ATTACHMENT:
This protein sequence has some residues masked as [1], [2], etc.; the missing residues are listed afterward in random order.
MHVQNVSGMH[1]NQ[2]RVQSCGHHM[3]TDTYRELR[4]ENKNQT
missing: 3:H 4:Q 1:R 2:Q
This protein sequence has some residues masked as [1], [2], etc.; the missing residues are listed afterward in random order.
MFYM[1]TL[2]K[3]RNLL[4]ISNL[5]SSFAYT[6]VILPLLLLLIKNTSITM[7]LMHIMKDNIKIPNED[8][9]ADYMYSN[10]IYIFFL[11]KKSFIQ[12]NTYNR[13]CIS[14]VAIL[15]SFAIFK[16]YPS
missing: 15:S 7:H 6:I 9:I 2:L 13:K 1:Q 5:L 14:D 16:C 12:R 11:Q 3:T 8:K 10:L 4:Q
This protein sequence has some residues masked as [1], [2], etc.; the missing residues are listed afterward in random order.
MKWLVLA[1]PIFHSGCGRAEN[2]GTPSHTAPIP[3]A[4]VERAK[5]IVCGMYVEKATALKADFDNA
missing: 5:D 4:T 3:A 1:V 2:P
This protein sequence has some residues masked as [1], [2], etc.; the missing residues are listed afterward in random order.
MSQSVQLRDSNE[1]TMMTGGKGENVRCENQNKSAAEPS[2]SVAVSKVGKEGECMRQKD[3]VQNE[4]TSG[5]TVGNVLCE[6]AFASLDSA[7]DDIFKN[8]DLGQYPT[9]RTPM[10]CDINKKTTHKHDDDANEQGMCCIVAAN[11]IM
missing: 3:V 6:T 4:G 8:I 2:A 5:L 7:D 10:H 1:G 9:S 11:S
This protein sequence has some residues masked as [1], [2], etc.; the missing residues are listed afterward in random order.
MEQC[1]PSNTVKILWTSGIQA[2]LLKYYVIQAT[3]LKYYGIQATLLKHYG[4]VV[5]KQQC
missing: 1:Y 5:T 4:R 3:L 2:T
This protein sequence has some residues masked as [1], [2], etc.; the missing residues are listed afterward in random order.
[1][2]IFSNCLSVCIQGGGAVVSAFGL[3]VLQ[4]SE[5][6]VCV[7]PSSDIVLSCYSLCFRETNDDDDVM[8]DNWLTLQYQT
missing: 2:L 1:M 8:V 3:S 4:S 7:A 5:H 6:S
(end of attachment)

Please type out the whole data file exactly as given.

This protein sequence has some residues masked as [1], [2], etc.; the missing residues are listed afterward in random order.
MHVQNVSGMH[1]NQ[2]RVQSCGHHM[3]TDTYRELR[4]ENKNQT
missing: 3:H 4:Q 1:R 2:Q
This protein sequence has some residues masked as [1], [2], etc.; the missing residues are listed afterward in random order.
MFYM[1]TL[2]K[3]RNLL[4]ISNL[5]SSFAYT[6]VILPLLLLLIKNTSITM[7]LMHIMKDNIKIPNED[8][9]ADYMYSN[10]IYIFFL[11]KKSFIQ[12]NTYNR[13]CIS[14]VAIL[15]SFAIFK[16]YPS
missing: 15:S 7:H 6:I 9:I 2:L 13:K 1:Q 5:L 14:D 16:C 12:R 11:Q 3:T 8:K 10:L 4:Q
This protein sequence has some residues masked as [1], [2], etc.; the missing residues are listed afterward in random order.
MKWLVLA[1]PIFHSGCGRAEN[2]GTPSHTAPIP[3]A[4]VERAK[5]IVCGMYVEKATALKADFDNA
missing: 5:D 4:T 3:A 1:V 2:P
This protein sequence has some residues masked as [1], [2], etc.; the missing residues are listed afterward in random order.
MSQSVQLRDSNE[1]TMMTGGKGENVRCENQNKSAAEPS[2]SVAVSKVGKEGECMRQKD[3]VQNE[4]TSG[5]TVGNVLCE[6]AFASLDSA[7]DDIFKN[8]DLGQYPT[9]RTPM[10]CDINKKTTHKHDDDANEQGMCCIVAAN[11]IM
missing: 3:V 6:T 4:G 8:I 2:A 5:L 7:D 10:H 1:G 9:S 11:S
This protein sequence has some residues masked as [1], [2], etc.; the missing residues are listed afterward in random order.
MEQC[1]PSNTVKILWTSGIQA[2]LLKYYVIQAT[3]LKYYGIQATLLKHYG[4]VV[5]KQQC
missing: 1:Y 5:T 4:R 3:L 2:T
This protein sequence has some residues masked as [1], [2], etc.; the missing residues are listed afterward in random order.
[1][2]IFSNCLSVCIQGGGAVVSAFGL[3]VLQ[4]SE[5][6]VCV[7]PSSDIVLSCYSLCFRETNDDDDVM[8]DNWLTLQYQT
missing: 2:L 1:M 8:V 3:S 4:S 7:A 5:H 6:S